Banking with Alexa: The Rise of Conversational Bankingby IOT News Asia October 2, 2018 0 comments
Alexa, the virtual assistant developed by Amazon, has been expanding beyond smart speakers, pushing the use of voice assistants into all industries, including banking. And as a result, banks have been among the early adopters of Alexa-driven services with many rolling out their own conversational services.
Capital One was the first bank to have an Alexa skill, enabling customers to check their balance, track spending and pay bills using the virtual assistant. Last year, the bank deployed Eno, touted as the first natural language SMS chatbot from an American bank.
Bank of America began rolling out its Erica chatbot in March. The tool helps the bank’s customers check balances, reminds them about bills and answers their bank-related questions.
Earlier this month, First Hawaiian Bank announced that it has begun to use the voice banking capability from Fiserv to enable customers to check balances and access transaction information.
Last year, the US Bank launched new features, enabling customers to complete banking tasks such as checking an account balance or making a digital payment to a US Bank credit card by speaking a command to Alexa.
“Voice technology is going to be central to the future of digital interaction,” said Gareth Gaston, head of omnichannel banking at US Bank. “We’ve all become [accustomed] to speaking to our devices for simple things like getting directions to a restaurant or placing a call. Now, voice services such as Amazon Alexa are making it easy to check an account balance or hear a payment due date without picking up a phone or logging into Internet banking.”
Just this year, JP Morgan struck up a partnership with Amazon to develop a new skill for Alexa that will allow investment banks’ institutional clients to access the firm’s analyst reports and stock information via the voice assistant. Potential future developments could see customers gaining the ability to execute orders or complete trades via the use of voice commands, massively improving their productivity.
Meanwhile, Citigroup has remained cautious towards artificial intelligence (AI) and conversational banking, Chris Zahner, senior vice president and head of US digital channels for Citi’s consumer bank, told American Banker.
In the iOS version of its app, Citi recently rolled out voice navigation via Siri. It also provides connections to live agents via messaging on the Citi app. Zahner said the bank wants to see what customers are asking about and then figure out its next move in conversational banking.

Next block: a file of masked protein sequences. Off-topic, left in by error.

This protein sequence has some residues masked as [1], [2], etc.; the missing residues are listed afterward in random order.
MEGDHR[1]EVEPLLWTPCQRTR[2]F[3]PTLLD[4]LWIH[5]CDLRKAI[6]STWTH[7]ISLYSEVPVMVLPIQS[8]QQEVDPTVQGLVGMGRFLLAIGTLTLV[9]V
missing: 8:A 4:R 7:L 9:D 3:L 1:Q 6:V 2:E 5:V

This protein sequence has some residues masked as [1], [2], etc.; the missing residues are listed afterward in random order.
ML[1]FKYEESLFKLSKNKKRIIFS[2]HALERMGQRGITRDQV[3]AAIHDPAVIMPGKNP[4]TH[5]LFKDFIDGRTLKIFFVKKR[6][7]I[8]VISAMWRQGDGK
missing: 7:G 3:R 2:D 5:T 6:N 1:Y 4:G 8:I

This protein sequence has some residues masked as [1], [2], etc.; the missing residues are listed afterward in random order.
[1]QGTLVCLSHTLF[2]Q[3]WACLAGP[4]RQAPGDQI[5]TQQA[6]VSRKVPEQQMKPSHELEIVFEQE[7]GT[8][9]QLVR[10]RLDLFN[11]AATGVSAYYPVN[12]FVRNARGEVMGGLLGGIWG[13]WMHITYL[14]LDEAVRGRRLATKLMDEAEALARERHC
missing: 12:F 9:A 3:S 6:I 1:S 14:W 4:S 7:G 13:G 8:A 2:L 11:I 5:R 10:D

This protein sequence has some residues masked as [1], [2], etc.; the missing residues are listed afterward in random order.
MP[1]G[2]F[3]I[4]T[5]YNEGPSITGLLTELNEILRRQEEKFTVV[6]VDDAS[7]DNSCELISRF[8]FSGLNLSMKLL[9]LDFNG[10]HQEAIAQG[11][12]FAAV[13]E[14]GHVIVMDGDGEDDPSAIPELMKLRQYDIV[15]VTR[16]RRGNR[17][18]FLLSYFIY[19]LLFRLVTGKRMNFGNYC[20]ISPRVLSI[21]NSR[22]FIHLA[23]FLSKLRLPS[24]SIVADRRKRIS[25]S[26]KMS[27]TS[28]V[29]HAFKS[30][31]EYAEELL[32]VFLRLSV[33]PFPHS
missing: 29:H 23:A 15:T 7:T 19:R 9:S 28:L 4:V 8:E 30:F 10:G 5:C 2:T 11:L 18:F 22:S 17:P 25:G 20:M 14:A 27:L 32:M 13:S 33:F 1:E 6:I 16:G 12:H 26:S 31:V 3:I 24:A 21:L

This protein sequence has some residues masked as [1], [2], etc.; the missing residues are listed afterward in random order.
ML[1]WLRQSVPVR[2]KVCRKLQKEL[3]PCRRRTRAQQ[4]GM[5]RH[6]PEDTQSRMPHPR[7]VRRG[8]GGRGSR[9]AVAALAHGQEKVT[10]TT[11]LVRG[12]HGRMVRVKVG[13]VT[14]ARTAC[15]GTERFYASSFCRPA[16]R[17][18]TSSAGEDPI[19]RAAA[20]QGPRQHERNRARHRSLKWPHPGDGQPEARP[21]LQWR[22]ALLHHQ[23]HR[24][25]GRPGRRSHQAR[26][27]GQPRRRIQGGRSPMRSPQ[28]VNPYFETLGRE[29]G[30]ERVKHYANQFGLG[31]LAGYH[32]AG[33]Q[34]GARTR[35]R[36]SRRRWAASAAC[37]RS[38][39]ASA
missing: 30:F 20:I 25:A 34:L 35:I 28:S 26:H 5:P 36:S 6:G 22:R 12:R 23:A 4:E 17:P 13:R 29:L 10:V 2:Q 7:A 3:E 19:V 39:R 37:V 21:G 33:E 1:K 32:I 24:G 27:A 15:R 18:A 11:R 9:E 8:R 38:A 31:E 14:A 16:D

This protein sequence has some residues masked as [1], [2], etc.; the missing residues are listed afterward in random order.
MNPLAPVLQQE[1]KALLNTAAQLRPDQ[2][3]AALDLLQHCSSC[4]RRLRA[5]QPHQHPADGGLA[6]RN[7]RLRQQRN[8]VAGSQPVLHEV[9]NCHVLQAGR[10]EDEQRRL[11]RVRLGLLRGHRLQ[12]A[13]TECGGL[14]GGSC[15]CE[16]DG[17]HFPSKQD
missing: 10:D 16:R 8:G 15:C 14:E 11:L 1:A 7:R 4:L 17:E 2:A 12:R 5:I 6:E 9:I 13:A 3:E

AI and conversational banking promise to change how financial transactions are done and how customers interact with their banks.
According to Rachel Batish, co-founder and chief revenue officer at Conversation.One, a voice and chatbot provider, expanding voice assistants beyond the speaker is the step needed to further their appeal to customers.
An ecosystem of connected devices through voice assistants creates “cross-channel interaction where contextual conversation flows from one channel to another,” Batish told American Banker. The deeper integration into a customer’ life gives banks more opportunities to serve them in a very personal way, she added.
But before these tools reach the mainstream, there are many challenges that need to be addressed.
To date, chatbots and virtual assistants have disappointed many customers. Additionally, a recent survey found that among the companies developing voice assistants, 88% reported speech error rates above 6%, and 35% reported an error rate above 20%.
“The biggest issue we have today is accuracy,” Tyler McIntyre, founder of Bank Novo, told American Banker. “When you think about a financial institution, one of the things you have is trust. As soon as your data is bad or not clean enough, all that stuff lowers accuracy of what the user says, but also what the data says.”
Bank Novo, a startup providing banking platform, is developing a voice component in its app, McIntyre said. Its testing is focused on improving accuracy.
But when it comes to AI, banks have the unique advantage over fintech startups of having huge amounts of data on customers, McIntyre pointed out. The challenge for them now is to figure out how to best harness these data to provide a superior customer experience via AI-driven voice assistants or chatbots.
“Good AI is built on data,” McIntyre said. “The more data you have, the more accurate it is, the more you can train it. Banks are the perfect ground for AI because they have data on everything.”
This article first appeared on fintechnews.sg, Featured image via Amazon